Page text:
Biden should 'blow Putin's mind,' send three Army divisions to Europe: former Pentagon chief

Biden should call Putin's bluff in the standoff over Ukraine, said former acting Defense Secretary Chris Miller.
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Acting SecDef Christopher Miller
Acting SecDef Christopher Miller
(Pool/Getty)

President Joe Biden should threaten to send three U.S. Army divisions to Eastern Europe in order to call Moscow's bluff in the "cat and mouse" guessing game over whether Russian President Vladimir Putin will invade Ukraine, a former Pentagon chief said.

Threatening such a move would "absolutely blow Putin's mind and would completely desynchronize him," said Chris Miller, who served as acting defense secretary for Donald Trump.

Miller made his comments Wednesday on the John Solomon Reports podcast.

International tension has spiked in recent months, as Russia has stationed equipment and more than 100,000 troops along its border with Ukraine. Additionally, Russia has issued ominous statements about "the start of a countdown" and claims that Moscow is being "provoked." But the Kremlin also has said that it has no plans to invade Ukraine, while intimating that the West is fomenting panic.

Putin — a "straight up bully" — is crafting a situation that works to his own advantage, Miller said.

"Vladimir Putin is playing an enormously bad hand of cards exceptionally well," Miller said. "He's got a pair of deuces, right? He's acting like he has a royal flush, and he just keeps bluffing."

The U.S. should call that bluff and force Putin to back down, the former defense chief said.

Biden should appear on television, Miller said, and make the following announcement:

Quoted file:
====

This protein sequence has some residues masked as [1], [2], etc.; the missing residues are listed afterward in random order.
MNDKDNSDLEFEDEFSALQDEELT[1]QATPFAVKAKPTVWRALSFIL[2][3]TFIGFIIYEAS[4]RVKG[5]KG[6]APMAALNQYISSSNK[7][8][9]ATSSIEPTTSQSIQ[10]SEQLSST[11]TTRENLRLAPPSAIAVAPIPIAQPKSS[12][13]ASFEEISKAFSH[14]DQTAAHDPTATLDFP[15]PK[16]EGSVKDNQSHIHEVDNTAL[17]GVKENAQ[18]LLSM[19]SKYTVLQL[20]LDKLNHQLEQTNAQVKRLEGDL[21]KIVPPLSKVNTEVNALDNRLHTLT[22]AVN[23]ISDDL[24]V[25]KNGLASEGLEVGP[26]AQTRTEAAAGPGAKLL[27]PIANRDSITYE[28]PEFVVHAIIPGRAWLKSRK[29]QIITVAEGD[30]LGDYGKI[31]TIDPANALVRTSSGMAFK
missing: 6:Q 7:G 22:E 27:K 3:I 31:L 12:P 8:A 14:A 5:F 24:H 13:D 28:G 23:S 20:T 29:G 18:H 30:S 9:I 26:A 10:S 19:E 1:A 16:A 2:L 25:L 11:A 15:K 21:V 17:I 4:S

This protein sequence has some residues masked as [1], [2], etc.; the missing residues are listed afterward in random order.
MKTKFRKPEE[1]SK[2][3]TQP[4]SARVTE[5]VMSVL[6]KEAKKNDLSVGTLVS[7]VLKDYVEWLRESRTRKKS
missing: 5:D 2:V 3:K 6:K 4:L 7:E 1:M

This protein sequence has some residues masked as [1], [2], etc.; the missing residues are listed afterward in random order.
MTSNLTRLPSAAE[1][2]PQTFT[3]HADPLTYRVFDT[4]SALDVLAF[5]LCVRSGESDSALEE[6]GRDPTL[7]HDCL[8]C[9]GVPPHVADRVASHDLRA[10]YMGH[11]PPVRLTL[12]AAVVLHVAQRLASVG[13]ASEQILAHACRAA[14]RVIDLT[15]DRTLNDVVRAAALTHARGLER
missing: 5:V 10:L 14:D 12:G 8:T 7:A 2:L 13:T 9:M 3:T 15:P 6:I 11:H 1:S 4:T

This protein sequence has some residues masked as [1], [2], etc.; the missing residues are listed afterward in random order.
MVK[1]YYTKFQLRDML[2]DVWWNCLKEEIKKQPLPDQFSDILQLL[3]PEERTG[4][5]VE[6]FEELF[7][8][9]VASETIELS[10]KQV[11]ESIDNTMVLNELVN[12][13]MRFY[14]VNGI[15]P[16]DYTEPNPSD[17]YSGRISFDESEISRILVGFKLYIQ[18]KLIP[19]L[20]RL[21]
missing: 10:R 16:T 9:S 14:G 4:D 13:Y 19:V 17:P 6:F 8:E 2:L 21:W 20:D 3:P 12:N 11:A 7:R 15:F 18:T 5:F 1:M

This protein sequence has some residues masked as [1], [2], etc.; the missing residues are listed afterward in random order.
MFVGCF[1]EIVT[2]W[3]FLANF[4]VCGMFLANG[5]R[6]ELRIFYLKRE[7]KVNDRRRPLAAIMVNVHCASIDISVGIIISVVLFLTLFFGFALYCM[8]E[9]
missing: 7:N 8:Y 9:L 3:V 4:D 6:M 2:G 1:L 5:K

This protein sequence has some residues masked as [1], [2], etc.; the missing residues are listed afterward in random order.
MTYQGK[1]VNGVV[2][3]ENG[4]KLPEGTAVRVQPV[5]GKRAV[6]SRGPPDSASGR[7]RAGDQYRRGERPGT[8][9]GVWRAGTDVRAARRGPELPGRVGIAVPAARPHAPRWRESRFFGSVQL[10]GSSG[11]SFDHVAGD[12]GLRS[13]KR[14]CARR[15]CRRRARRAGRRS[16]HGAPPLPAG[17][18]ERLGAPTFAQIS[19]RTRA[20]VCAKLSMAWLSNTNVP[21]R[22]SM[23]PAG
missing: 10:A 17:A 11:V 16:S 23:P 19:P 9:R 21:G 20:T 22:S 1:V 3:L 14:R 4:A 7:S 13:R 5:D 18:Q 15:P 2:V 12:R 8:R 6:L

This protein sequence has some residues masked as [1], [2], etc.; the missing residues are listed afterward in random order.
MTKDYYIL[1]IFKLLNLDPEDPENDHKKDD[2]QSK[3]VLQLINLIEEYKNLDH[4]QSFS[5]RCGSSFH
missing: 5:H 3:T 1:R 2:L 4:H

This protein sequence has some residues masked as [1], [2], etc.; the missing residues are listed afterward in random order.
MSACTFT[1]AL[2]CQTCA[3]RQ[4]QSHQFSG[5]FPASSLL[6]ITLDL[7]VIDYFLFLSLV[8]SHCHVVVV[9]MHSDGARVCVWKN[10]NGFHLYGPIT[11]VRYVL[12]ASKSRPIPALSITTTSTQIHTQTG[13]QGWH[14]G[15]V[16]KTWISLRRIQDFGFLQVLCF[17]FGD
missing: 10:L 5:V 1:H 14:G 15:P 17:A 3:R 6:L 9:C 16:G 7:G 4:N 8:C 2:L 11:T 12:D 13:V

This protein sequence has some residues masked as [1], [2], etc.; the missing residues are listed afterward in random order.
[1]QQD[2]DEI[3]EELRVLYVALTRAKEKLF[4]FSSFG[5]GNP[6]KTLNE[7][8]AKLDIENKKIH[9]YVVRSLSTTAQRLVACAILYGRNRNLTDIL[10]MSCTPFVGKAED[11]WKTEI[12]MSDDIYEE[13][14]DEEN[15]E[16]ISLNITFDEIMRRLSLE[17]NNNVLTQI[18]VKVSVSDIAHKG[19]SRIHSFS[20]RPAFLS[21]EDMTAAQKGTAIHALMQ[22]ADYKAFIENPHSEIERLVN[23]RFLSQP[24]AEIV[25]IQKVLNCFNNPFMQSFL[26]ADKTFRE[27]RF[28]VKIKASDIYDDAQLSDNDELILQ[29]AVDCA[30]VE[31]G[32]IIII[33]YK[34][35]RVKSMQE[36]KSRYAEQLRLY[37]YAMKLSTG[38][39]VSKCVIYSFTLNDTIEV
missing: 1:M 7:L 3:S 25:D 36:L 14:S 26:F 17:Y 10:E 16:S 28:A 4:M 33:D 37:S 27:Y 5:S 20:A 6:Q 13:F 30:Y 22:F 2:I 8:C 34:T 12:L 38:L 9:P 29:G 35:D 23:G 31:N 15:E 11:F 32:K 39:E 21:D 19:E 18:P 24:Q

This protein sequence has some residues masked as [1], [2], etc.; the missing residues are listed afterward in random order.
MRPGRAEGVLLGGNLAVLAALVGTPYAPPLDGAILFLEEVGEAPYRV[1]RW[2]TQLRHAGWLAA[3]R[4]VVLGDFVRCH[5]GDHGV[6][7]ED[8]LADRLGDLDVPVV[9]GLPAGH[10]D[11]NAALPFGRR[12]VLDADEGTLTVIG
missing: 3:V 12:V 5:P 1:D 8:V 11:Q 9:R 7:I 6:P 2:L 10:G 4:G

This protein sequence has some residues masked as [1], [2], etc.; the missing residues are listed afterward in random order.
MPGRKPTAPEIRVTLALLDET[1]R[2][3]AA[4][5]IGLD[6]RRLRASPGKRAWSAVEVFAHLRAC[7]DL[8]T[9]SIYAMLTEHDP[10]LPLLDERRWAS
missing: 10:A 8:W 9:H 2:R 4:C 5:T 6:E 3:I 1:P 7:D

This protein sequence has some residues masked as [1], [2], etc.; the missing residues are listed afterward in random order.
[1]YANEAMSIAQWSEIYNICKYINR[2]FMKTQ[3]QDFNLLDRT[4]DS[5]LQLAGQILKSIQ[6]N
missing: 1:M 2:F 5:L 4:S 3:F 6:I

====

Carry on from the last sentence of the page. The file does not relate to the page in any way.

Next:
"Dear Vladimir Putin, thank you for your interest in Europe. We're very interested, as well. I am going to redeploy three of our Army divisions back to Europe. One is going to go to Poland. It'll be there in about a couple months. The second division is going to go to Lithuania ... and they're going to be there by the summer. And by the new year, we're going to have our third division that's going to be sitting in the Ukraine. I look forward to your call soon."

The threat would allow the U.S. to switch up the "cat and mouse" dynamic, Miller said..

"Right now, we're on the defensive," he said. "We're reacting. Just like football, defense gets you only so far. Then you have to have something that your opponent responds to." 

Miller, a former Green Beret, likened the Ukraine situation to a standoff between schoolyard adolescents.

"Strength is the only thing that these bullies understand," Miller said. "It's just like being on your junior high playground. How do you handle a bully? You got to stand up to him." 

The U.S. continues to warn that Russia soon could invade Ukraine.

The U.S. has repeatedly announced that Moscow plans to stage a "false flag" provocation in order to justify an attack on Ukraine, and has said that the attack is "imminent." The State Department on Monday shuttered its main embassy in Kiev, and moved the operations to the western city of Lviv.